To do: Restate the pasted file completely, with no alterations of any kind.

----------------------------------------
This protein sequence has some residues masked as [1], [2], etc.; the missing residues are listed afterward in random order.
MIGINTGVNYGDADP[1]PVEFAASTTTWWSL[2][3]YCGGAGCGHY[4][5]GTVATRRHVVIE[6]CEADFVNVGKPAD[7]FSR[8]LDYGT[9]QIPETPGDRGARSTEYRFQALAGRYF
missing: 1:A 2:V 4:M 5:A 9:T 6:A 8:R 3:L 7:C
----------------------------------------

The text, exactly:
This protein sequence has some residues masked as [1], [2], etc.; the missing residues are listed afterward in random order.
MIGINTGVNYGDADP[1]PVEFAASTTTWWSL[2][3]YCGGAGCGHY[4][5]GTVATRRHVVIE[6]CEADFVNVGKPAD[7]FSR[8]LDYGT[9]QIPETPGDRGARSTEYRFQALAGRYF
missing: 1:A 2:V 4:M 5:A 9:T 6:A 8:R 3:L 7:C